An Eloquent Sermon by Itev. II. W.
XCellogx on the East Side.
The corner-stone of the Swedish Meth
odist Church, on Beech and Borthwlck
streets, Alblna, was laid yesterday after
noon, between the showers, with appro
priate services. Rev. H. W. Kellogg, of
the Taylor-Street Church, assisted by
Rev. A. L. Hawley, of Trinity Methodist
Church, conducted the exercises. Rev.
N. G. B. Barton Is the pastor. The
church was organized in 1S37, and has a
considerable membership of aggressive
and active men and women. A neat chap
el Is under construction. It will be 44.6x31
feet. The basement walls are of stone,
four feet high. On tho inside thero will
be a lecture-room and vestry,, cut oft
from the auditorium by sliding doors, so
that all the space may be used for public
functions. The building will cost $1300.
There was a considerable gathering ot
people around the corner where the stone
was laid. The stone Is a block ot granite.
Dr. Kellogg read tho ritualistic ceremo
nies, with the aid of Mr. Haw'ley, and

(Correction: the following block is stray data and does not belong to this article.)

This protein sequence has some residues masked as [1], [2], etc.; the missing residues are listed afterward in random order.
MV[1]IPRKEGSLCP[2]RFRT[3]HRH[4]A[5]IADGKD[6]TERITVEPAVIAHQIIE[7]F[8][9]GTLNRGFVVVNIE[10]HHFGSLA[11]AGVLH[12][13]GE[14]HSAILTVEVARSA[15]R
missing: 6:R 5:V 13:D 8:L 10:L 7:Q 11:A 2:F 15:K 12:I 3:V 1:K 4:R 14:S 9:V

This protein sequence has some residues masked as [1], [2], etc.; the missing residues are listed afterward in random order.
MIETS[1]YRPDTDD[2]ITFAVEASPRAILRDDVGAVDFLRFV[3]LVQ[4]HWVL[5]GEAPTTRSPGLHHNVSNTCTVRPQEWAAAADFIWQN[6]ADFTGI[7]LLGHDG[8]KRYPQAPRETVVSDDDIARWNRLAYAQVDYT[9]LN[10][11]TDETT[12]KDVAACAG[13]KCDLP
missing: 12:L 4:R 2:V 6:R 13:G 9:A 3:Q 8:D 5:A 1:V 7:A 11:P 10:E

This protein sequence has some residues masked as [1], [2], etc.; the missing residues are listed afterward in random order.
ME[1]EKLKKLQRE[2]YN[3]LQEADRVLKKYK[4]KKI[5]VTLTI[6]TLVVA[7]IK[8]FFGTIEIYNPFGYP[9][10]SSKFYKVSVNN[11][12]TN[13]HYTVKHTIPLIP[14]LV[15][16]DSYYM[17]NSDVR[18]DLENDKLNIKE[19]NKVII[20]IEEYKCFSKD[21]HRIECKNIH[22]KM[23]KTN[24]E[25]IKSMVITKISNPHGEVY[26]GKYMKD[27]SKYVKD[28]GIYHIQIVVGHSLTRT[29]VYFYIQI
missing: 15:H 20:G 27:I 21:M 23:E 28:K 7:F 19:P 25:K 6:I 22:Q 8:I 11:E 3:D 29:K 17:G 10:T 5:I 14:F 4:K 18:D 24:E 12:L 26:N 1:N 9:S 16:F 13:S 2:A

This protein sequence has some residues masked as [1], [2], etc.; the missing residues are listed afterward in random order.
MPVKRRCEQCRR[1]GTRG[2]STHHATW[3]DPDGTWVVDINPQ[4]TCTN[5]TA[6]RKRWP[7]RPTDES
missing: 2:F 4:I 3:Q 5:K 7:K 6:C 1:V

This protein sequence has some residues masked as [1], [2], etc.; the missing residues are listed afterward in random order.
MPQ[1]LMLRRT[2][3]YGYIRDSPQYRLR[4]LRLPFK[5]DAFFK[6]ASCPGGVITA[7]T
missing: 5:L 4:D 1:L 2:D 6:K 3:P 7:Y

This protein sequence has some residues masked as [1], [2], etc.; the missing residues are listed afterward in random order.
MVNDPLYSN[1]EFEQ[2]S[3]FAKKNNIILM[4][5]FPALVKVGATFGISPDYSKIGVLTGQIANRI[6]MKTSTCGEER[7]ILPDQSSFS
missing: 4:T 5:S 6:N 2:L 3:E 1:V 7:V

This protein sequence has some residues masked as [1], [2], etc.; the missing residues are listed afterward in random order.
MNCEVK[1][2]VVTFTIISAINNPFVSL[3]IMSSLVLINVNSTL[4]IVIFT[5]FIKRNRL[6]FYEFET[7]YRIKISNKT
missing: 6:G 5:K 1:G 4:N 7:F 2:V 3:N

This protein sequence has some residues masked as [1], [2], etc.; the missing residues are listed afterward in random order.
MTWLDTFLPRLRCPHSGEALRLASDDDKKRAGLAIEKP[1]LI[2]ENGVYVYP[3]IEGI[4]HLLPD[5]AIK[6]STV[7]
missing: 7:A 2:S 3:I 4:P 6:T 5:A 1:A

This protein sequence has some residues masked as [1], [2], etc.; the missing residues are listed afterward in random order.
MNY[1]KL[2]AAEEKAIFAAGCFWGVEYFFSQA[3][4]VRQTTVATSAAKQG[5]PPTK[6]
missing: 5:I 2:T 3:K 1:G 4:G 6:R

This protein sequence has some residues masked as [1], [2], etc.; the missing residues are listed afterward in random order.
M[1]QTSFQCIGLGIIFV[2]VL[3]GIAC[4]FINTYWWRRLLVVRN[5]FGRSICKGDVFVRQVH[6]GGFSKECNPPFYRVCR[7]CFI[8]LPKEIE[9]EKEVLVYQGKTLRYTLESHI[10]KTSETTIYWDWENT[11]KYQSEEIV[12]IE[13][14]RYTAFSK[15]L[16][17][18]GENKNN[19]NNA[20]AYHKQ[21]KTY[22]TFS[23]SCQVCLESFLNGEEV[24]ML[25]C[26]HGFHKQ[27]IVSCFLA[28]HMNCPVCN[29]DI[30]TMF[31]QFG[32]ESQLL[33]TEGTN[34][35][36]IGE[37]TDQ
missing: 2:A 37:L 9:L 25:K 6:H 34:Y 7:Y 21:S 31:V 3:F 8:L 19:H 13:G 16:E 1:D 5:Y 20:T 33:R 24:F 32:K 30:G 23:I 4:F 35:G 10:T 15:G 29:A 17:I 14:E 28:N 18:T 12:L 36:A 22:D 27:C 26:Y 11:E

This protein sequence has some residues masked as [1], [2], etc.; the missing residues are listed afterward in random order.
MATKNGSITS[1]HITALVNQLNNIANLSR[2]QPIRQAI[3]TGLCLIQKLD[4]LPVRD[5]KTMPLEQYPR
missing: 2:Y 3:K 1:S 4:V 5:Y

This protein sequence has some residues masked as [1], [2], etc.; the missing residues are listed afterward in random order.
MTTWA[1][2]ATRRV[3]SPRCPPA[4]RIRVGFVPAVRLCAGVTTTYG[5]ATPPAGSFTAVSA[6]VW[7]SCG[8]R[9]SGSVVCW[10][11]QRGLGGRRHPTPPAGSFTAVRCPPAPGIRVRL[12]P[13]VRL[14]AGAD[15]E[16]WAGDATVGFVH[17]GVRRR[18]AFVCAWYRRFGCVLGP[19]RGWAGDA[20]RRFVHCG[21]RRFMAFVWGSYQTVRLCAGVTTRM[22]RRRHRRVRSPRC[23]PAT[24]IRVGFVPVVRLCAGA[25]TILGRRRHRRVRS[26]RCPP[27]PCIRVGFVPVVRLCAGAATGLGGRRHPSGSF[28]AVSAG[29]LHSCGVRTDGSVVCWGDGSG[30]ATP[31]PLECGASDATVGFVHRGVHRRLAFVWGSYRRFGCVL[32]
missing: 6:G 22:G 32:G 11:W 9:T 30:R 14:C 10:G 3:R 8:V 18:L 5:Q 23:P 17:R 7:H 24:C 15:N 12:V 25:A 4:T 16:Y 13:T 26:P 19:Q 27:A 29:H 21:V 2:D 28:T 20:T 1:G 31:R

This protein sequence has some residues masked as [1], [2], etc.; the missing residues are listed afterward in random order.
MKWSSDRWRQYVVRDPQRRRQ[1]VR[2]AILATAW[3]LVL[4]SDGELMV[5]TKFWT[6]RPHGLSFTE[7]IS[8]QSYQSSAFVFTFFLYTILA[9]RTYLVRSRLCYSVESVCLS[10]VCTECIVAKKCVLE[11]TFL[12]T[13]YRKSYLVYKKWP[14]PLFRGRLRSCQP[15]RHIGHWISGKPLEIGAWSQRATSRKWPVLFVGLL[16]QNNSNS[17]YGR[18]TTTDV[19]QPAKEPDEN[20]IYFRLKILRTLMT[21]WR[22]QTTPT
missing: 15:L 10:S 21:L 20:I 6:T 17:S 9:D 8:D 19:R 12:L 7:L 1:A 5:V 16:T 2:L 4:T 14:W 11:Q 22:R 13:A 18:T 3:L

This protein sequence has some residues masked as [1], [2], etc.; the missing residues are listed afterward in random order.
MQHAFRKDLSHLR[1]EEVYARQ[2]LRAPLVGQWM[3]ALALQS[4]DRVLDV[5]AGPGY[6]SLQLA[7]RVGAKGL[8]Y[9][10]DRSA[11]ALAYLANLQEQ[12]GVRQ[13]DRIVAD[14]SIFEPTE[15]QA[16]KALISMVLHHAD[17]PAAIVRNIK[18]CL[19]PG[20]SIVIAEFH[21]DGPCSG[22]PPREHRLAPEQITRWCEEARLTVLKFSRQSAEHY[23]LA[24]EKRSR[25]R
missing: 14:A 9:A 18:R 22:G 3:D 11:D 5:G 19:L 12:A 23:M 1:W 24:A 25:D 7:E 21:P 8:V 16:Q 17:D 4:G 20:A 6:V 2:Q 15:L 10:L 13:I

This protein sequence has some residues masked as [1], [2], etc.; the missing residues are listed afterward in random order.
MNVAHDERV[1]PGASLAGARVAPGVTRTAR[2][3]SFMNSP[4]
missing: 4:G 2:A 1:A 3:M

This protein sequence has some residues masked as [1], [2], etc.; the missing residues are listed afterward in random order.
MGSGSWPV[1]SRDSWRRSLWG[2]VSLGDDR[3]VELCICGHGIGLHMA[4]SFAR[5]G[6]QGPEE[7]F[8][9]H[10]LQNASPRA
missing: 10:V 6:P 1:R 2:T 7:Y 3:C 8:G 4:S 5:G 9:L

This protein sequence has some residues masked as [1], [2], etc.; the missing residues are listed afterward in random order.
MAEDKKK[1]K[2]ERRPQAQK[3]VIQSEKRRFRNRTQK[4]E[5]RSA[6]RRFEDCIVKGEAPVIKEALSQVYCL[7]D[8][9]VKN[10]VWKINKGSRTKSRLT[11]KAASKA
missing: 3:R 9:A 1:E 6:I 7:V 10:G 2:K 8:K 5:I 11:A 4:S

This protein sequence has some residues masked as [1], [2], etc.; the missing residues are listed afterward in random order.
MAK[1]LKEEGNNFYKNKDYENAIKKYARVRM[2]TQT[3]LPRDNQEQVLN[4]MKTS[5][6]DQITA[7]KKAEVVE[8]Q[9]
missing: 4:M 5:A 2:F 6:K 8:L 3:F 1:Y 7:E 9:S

delivered an address of great power and
eloquence; in which he held that man
is above creeds, systems of church or
ganizations or confessions, and his salva
tion the purpose of the church. He de
clared that men need not bo alarmed for
the reason that creeds and forms are be
ing flung aside and that conditions are
changing under the light of modern criti
cism, for these are not the Important
things. Ho said that It 13 the man that Is
important During tho delivery of the ad
dress there was quite a shower, and Dr.
Kellogg was speaking uncovered to a
crowd under umbrellas. Then the corner
stone was laid, with the copper box with
articles. These were a Bible, eong book,
church discipline, church paper and a few
other articles. It was then carefully
sealed, to remain till the structure should
be replaced by another.
Old Familiar Drama Pleases a
Crowd at Cordray's.
A company of playero far above the
average presented "Uncle Tom's Cabin"
at Cordray's last night It would, per
haps, be interesting to analyse the feel
ings with which veteran theater-goers re
gard the famous old play of anti-slavery
days. "What do people go to an 'Uncle
Tom's Cabin' show for any more?" may be